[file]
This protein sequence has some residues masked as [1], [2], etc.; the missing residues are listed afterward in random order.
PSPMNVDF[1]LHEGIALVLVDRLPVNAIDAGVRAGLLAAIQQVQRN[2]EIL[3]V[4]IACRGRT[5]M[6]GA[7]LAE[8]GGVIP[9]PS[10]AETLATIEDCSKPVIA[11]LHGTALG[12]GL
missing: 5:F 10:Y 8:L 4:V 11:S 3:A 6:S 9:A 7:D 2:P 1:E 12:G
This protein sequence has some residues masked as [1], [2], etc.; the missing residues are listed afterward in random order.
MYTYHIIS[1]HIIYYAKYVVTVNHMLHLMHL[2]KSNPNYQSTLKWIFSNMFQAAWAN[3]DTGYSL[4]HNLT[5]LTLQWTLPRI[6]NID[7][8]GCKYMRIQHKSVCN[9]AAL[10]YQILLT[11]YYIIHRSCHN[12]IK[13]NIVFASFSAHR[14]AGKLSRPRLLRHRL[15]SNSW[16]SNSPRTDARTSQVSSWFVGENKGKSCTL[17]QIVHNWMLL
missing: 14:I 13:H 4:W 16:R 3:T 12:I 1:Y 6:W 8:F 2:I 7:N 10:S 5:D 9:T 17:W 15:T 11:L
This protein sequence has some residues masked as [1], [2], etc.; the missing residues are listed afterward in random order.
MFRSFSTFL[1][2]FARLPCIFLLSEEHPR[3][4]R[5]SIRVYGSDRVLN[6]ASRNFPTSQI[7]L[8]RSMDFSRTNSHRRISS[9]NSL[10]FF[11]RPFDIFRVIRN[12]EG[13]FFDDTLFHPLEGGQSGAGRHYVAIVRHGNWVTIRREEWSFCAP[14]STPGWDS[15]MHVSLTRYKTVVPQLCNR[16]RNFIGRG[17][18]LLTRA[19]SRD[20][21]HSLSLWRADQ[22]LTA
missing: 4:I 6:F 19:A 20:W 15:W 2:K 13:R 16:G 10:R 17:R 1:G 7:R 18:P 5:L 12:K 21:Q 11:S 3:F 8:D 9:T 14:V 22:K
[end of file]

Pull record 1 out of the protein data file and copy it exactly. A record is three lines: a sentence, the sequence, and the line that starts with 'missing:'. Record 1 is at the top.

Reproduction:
This protein sequence has some residues masked as [1], [2], etc.; the missing residues are listed afterward in random order.
PSPMNVDF[1]LHEGIALVLVDRLPVNAIDAGVRAGLLAAIQQVQRN[2]EIL[3]V[4]IACRGRT[5]M[6]GA[7]LAE[8]GGVIP[9]PS[10]AETLATIEDCSKPVIA[11]LHGTALG[12]GL
missing: 5:F 10:Y 8:L 4:V 11:S 3:A 6:S 9:A 7:D 2:P 1:E 12:G